World-class facilities or just local fare? Check to see if the facilities provided are world-class. In terms of infrastructure, check if the classrooms are air-conditioned, the labs well-equipped. Check to see if the faculty is internationally-trained? Some international schools in India even have faculty members of different nationalities. Take a walk around the campus to make sure that it’s look, feel and appeal is truly international – a place where your child will surely feel at home.

Hot tip: Check out the cafeteria to see if the school’s truly global. One great way to find out if the school is truly international is by just visiting the cafeteria and tasting the food over there. If you can find some cereal for breakfast and spaghetti for lunch, you can be sure that you’re child will feel right at home in the new school. After all, you’re child needs to love the food and be well-nourished in order to enjoy the whole learning experience, isn’t it?

Earning the Best Speech Therapist Salary

Becoming a speech therapist is an interesting and challenging career for anyone seeking a healthcare profession where they can both treat and teach at the same time while being a strong, positive influence on others.

The area of a highly detailed one requiring a substantial educational commitment, but the benefits in this profession are many.

Offering not only a chance for career advancement and specialization, but also a very favorable salary, practitioners are in demand right now.

Job outlook for healthcare professionals is very positive right now, and there are more jobs than ever before.

Speech Therapy Salary

Since speech therapy is a more specialized healthcare career that requires considerable education and training, practitioners are paid well.

According to the most recent salary information provided by the US Department of Labor’s Bureau of Labor statistics, the median salary for speech-language pathologists is approximately $67,000 annually, which is almost double the median salary of all occupations combined, at $34,000 annually.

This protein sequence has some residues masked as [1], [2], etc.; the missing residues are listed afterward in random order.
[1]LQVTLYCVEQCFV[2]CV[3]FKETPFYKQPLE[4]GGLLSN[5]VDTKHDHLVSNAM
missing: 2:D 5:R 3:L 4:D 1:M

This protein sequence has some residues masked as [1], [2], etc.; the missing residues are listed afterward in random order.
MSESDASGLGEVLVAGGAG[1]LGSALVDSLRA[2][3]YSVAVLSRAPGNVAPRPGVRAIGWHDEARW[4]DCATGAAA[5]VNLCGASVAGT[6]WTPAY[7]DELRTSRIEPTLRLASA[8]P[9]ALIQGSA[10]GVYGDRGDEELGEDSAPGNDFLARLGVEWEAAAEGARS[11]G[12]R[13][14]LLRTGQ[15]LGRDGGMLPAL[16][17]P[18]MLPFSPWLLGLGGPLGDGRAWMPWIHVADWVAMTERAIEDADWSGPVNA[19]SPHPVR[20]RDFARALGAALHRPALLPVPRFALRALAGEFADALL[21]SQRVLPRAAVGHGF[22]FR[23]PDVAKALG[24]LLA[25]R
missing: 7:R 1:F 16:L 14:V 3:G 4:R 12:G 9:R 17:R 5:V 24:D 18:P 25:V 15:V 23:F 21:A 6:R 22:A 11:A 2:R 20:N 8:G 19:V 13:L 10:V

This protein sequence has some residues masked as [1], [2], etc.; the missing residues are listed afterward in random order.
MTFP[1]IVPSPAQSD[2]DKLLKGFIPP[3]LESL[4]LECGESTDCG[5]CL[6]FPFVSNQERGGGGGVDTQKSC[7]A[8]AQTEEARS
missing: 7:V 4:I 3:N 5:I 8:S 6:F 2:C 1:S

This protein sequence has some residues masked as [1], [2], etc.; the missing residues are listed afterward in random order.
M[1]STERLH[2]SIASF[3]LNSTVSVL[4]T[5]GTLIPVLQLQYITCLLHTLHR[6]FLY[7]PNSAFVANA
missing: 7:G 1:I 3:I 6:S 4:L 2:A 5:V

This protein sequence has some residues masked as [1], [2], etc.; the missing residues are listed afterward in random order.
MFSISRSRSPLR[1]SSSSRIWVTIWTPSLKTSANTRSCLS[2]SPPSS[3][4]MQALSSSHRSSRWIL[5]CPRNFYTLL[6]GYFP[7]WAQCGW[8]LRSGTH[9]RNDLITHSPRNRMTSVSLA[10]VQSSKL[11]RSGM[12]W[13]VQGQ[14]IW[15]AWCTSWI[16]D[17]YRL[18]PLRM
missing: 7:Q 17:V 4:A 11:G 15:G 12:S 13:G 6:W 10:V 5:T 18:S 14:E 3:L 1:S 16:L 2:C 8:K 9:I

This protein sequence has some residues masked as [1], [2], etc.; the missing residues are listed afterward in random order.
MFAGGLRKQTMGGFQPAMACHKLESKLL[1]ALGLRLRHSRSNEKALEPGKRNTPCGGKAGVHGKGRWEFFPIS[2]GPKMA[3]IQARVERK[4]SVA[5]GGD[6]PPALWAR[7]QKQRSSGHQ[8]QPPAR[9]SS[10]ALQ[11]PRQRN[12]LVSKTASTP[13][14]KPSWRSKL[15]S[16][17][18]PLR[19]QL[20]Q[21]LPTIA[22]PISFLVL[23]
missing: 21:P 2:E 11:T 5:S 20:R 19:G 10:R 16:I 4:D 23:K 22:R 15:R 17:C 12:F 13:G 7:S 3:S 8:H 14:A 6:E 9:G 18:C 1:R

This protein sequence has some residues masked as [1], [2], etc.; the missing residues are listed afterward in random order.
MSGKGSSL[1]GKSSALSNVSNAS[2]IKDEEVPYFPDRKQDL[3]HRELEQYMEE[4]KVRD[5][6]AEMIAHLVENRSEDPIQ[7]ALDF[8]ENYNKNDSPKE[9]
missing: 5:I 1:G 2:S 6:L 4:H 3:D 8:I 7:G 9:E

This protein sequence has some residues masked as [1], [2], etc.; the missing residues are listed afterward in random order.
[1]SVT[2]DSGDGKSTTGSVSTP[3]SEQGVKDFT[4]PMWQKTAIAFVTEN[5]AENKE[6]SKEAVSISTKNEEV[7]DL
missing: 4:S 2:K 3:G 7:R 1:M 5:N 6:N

The estimated salary scale includes a range of a low of $43,000 annually to a high of upwards of $103,000 annually.

Most practitioners were employed by state, local and private elementary and secondary schools, with the rest employed in private practice and a few in skilled nursing and with home health agencies.

According to job outlook information gathered over the last few years, it is expected that jobs will continue increase up to 23 percent, which is nearly twice as fast as the general employment growth rate overall.

Experience Matters

According to a 2011 salary survey done by median salary was $70,000 annually, with a range of $58,000 annually for practitioners with only 1 to 3 years of experience, to upwards of $90,000 annually for practitioners with over 30 years experience and practice administrators.

Skilled nursing facilities provided the highest salaries of up to $82,000 per year while practitioners working for outpatient clinics and in private practice earned an average of $65,000 annually.

Salary for practitioners in Canada seems to be fairly consistent with those in the US according to the most recent findings by Statistics Canada, and reports a median salary of about $75,000 CAD annually. Sixty percent of practitioners earned above $50,000 CAD annually, and main areas of employment were with hospitals and schools.

In the UK, NHS salaries for entry-level speech and language therapists begins at approximately £22,000 annually, but it is said that this rate is quickly raised to salaries between £25,000 to £34,000 annually once a practitioner has demonstrated skill in the field.

Senior speech and language therapists usually start at about £37,000 annually and can rise to up to £46,000. Principle therapists who are also managers may earn up to £58,000 annually. While these salaries are for practitioners working within the NHS, those in private practice may earn more.

How to Become a Speech Therapist

Anyone interested in a career will need to earn a Master’s degree in speech-language pathology in order to be qualified in the US and Canada (the UK requires at least a Bachelor’s undergraduate degree to enter the profession).

This involves four preparatory years of general education while earning a Bachelor’s degree, and then the completion of a speech-language pathology program that (CAA) to earn their Master’s degree.

Accreditation is overseen by the Royal College of Speech and Language Specialists (RCSLT) in the UK, and in Canada, by both the Canadian Accreditation of Service Programs (CASP) and (CACUP-ASLP).

Upon graduation, students are able to file for their licenses to practice where required, which includes almost all states and provinces in the US and Canada.

Graduates practicing in the UK must be registered with the Health and Care Professions Council (HCPC). Certification is optional to practitioners, but is highly recommended, especially for those seeking job advancement and specialty recognition.

Prospective students who may be interested in a career as a speech therapist are recommended to contact the professional organizations mentioned above to learn more about accredited educational programs and other learning requirements.

By attending the best educational programs, students will graduate well prepared for earning a competitive salary as they begin their new, exciting career